Cable company Nexans tells Kelvin Ross why it’s bullish on the European offshore wind market and highlights its key projects
The Hywind floating offshore wind farm
Submarine cable company Nexans is bullish about the long-term potential of the European offshore wind sector.
The company estimates it has up to a 25 per cent share of the 27 GW of capacity it says is currently under construction in European waters.
Morten Langnes, Nexans’ submarine high voltage cable sales manager, says: “Europe is our biggest market – in terms of offshore wind, it’s everything for us.”
He adds that the sector is “booming” and stresses that “as long as it’s like this, there’s no point in trying to go anywhere else”.
“Momentum in the European market is still strong – and we see it staying very strong for another 10 years at least.”
Nexans – which installed its first submarine cable in 1949 – is involved in various types of offshore wind projects in Europe, from the very large to small-scale experimental.
This year it won a €245 million ($261 million) contract along with Siemens Transmission and Distribution to connect the 588 MW Beatrice windfarm, which is off the coast of Scotland and will comprise 87 turbines.
The Skagerrak cable-laying vessel
Nexans will manufacture and deliver two circuits of 90 km, with a total of 260 km of onshore and offshore cables, and these offshore cables will be laid by Nexans’ unique cable-laying ship, the Nexans Skagerrak.
The Skagerrak was built in 1976 and has been in almost constant use ever since. To illustrate just how much it is purpose-built, Nexans had to cut off one metre from the ship to ensure it could fit through the Panama Canal to fulfil a contract in 1982. “It shows what we are capable of and what we are prepared to do,” says Langnes.
The Beatrice project will also see Nexans utilize its Capjet technology, an air-blasting trenching system for submarine cables, umbilicals and pipelines. Introduced in 1986, it has since buried 8000 km of cables and Langnes says: “This is our baby – it’s designed in-house. It’s a very friendly way of doing it in terms of the environment but also in terms of the cable.”
Langnes explains that developing its own bespoke equipment such as Capjet and the Skagerrak vessel has allowed the company to reduce the time it takes to install submarine cables. Work on an offshore windfarm typically involves around 1750 km of cables and between 40 and 50 people.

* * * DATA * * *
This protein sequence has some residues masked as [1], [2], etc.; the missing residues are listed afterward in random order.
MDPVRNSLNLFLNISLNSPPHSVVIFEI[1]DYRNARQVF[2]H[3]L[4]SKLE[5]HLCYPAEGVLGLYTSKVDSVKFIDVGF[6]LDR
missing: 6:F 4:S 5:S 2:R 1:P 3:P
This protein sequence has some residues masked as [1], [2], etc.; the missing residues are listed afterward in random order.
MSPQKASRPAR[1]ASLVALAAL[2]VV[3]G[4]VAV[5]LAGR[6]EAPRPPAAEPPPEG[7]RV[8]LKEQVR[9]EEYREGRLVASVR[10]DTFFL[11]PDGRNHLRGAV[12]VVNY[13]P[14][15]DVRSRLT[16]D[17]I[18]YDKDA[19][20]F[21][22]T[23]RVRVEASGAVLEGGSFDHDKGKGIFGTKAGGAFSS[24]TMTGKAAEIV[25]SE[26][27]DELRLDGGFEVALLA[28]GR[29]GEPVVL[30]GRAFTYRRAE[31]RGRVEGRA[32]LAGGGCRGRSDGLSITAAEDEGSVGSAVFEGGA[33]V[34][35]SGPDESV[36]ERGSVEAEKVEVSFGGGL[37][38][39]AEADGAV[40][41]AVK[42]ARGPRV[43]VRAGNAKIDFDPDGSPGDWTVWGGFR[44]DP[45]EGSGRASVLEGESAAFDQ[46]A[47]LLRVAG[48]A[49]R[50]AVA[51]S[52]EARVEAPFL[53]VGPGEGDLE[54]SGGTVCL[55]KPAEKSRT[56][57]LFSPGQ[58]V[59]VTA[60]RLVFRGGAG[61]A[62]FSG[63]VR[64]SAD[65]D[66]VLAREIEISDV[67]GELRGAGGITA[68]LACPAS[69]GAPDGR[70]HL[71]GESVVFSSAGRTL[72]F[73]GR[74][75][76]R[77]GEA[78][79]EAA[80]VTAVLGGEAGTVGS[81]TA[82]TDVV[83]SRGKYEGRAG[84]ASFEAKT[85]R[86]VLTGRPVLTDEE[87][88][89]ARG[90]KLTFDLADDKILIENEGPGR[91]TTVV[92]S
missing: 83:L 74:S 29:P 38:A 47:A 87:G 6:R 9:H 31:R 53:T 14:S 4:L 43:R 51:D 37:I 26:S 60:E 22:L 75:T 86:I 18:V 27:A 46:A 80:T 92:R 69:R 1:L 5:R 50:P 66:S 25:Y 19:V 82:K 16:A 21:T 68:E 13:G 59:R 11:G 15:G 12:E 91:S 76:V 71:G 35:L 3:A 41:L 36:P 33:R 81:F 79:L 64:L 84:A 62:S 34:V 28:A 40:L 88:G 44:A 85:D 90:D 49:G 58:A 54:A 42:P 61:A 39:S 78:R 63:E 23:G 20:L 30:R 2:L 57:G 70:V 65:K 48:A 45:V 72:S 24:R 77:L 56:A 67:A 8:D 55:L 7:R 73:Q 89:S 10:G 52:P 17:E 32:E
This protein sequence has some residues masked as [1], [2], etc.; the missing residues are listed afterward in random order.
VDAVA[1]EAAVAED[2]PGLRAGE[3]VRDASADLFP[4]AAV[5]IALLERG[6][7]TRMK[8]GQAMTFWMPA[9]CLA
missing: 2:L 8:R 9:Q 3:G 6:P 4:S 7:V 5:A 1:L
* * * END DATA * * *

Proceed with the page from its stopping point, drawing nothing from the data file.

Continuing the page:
“You plan for three years and you finish it in one week. You need to be prepared – you need to bring a spare part for everything.”
Nexans’ offshore wind work does not just include large-scale projects. It is working with Statoil on the energy giant’s floating windfarm Hywind, also located in Scotland, 30 km off the coast of Aberdeenshire.
Following a demonstration project in Norway which started in 2009, Nexans is now involved in the 30 MW Scottish pilot project and will supply static and dynamic cabling.
The windfarm will comprise five wind turbine generators connected through an inter-array cable network before feeding into a single export cable carrying energy back to land in Peterhead.
Langnes says that, at the moment, installing floating wind turbines is “a bit more complicated than traditional offshore wind”, however he sees a definite place in the market for the technology.
“You can be more flexible on where you put your wind farm for whatever reason – it could be environmental, it could be because the public doesn’t want it on their beach. And the further you go offshore, then the winds are a bit more steady, so they generate more power and with a floating turbine the idea is to have larger turbines.”
He acknowledges that floating turbines will make construction and maintenance more complicated, “which is why we’re now building small-scale just to test it”.